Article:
The other comes from the socially progressive west-coast American music scene, a few days ago. A white rapper, last in the spotlight for receiving an award and taking part in a mass marriage ceremony for same-sex couples at the Grammys show this year, takes the stage at a private party wearing a ‘disguise’ made principally of a dark wig and beard and a large hooked nose. Again, outcry follows soon after.
There’s been no shortage of discussion about these two incidents, and I don’t need to rehash here. It’s worth highlighting, however, a key factor common to them: neither occurs in an environment where antisemitism has mainstream acceptability. Both artists have been quick to deny antisemitic intent, with similar ‘anyone who knows me knows that this is impossible’ lines included in their ‘if anyone was offended’ apologies. As far as I know, there’s no reason to disbelieve either.
What to make, though, of these caricatures? In the one case: an actual Jew (who, you might well say, depending on your frame of reference, doesn’t strongly ‘look like a Jew’) shown as an unscrupulous post-industrial industrialist threatening to take over the world, and in a manner that not only generically recalls Nazi and other presses’ themes of threat of Jewish world-domination up to World War II, but directly echoes visual metaphor of the period. In the other case: a song about living happy without wealth, sung by a character you can read as ironically suggestive of showy tastelessness in wealth — a contrast commonly drawn, hard-working German virtue to innate Jewish phoniness & ostentation, in Nazi propaganda. In both cases: the large, hooked nose and the general sort of hairy grotesqueness everywhere prominent in pre-war antisemitic-press depiction of Jews.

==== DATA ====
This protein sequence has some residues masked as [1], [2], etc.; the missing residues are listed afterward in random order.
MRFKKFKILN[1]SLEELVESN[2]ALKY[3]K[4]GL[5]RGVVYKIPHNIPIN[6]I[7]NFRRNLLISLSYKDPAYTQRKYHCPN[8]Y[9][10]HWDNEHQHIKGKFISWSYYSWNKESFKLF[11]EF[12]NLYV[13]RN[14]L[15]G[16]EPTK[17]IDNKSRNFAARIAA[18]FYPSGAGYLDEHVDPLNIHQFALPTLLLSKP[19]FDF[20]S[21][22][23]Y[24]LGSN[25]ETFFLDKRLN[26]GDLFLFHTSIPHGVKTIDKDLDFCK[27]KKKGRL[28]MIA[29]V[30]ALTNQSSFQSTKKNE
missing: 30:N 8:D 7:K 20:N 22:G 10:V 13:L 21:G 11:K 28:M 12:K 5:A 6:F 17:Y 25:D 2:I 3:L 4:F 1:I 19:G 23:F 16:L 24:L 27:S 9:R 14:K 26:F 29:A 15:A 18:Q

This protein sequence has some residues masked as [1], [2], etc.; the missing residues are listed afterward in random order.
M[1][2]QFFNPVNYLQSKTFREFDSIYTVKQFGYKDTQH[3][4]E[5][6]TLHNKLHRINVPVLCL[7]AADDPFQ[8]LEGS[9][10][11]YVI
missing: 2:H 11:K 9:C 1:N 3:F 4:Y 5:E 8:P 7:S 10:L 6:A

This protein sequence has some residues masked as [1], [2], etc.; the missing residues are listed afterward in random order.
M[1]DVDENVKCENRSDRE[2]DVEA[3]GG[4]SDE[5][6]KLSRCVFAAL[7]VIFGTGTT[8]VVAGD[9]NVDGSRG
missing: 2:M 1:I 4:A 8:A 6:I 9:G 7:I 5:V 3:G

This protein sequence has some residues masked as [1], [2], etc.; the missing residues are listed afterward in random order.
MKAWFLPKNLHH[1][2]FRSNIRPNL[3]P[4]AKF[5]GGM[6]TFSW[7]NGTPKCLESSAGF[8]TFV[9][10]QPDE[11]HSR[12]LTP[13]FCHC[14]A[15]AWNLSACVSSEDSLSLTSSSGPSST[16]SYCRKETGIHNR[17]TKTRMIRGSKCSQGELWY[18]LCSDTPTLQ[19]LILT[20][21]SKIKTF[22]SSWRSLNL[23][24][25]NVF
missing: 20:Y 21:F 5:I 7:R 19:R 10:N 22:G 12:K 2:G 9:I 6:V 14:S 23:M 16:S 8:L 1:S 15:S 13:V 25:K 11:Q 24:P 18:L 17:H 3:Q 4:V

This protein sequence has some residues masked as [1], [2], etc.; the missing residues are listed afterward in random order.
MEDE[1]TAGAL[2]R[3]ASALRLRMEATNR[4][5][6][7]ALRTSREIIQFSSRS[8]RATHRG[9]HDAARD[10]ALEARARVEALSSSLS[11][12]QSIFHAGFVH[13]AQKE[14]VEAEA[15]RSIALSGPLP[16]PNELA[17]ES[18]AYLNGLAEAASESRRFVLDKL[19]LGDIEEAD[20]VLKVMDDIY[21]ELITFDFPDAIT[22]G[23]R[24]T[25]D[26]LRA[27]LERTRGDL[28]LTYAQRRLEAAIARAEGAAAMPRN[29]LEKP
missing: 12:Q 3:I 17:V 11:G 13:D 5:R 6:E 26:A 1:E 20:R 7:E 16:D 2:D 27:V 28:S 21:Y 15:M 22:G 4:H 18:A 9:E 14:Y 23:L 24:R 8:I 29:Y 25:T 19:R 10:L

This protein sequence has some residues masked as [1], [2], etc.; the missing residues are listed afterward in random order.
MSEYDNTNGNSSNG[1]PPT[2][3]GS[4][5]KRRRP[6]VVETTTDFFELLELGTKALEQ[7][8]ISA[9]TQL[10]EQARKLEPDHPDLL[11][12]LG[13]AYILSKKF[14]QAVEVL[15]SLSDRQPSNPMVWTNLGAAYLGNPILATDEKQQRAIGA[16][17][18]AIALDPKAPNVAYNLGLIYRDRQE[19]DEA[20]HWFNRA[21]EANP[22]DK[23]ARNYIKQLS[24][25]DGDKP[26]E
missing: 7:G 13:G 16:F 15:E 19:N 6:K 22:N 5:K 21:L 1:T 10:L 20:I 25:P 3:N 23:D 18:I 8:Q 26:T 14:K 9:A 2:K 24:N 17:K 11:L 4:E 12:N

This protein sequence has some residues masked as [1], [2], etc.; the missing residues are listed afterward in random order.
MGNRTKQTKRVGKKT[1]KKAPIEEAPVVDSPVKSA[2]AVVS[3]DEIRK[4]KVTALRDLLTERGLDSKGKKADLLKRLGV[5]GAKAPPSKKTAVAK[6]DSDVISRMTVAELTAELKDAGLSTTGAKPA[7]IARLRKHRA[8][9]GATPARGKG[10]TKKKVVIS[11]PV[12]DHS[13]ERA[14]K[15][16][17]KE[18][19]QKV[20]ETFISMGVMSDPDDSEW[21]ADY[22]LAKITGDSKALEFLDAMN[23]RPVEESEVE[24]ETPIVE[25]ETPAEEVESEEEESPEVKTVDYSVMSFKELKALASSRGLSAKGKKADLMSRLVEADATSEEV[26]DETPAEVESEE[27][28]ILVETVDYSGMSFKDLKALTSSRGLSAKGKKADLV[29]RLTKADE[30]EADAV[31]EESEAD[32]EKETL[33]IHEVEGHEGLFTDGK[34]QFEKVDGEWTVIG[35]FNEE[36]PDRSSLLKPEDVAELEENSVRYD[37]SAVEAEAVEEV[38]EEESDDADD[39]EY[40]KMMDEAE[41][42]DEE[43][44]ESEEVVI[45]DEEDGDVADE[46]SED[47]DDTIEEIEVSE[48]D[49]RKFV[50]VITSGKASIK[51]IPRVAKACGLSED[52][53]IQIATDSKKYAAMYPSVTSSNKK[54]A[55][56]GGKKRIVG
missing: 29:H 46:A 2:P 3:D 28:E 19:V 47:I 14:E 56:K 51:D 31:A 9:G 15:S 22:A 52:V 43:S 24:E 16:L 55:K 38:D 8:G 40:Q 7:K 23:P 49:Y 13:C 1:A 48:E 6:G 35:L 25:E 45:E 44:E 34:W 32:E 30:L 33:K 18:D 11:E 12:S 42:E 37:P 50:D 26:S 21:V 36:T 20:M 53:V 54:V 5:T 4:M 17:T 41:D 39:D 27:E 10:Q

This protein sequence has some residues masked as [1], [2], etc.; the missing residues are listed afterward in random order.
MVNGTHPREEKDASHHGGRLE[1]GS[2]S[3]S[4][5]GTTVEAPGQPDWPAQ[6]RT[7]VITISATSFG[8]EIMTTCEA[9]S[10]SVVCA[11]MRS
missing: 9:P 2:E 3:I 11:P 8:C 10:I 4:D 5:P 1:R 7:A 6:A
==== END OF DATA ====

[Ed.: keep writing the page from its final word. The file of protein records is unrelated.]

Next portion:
Development of the Nazis’ highly specified visual Jew-stereotype deserves more attention, not only in connection to the larger history of antisemitism in the West, but in relation to stereotypes of other races (e.g., Americans’ of the Japanese during the war, as minor example, and of people of African ancestry for two centuries, as major). Maybe I’ll come back to this in future.
But again, what to make of these two odd, vivid, purportedly innocent, apparent throwback cases? I certainly don’t have any simple conclusion. It is fascinating to consider, though, that part of what we’re seeing here is actually something perversely related, somehow, to suppression of open antisemitism in Western countries. If a virulent social evil like antisemitism is suppressed, is its ‘language’ likely to wither & die through starvation? Or do we find here occasions of a forgotten language’s surprise emergence — through its mere power as language, in some sense — where antisemitism maybe isn’t actually (or consciously) present? Do we observe ‘language’ here tending of itself to re-emerge, to reassert itself — to emerge perhaps where least looked for?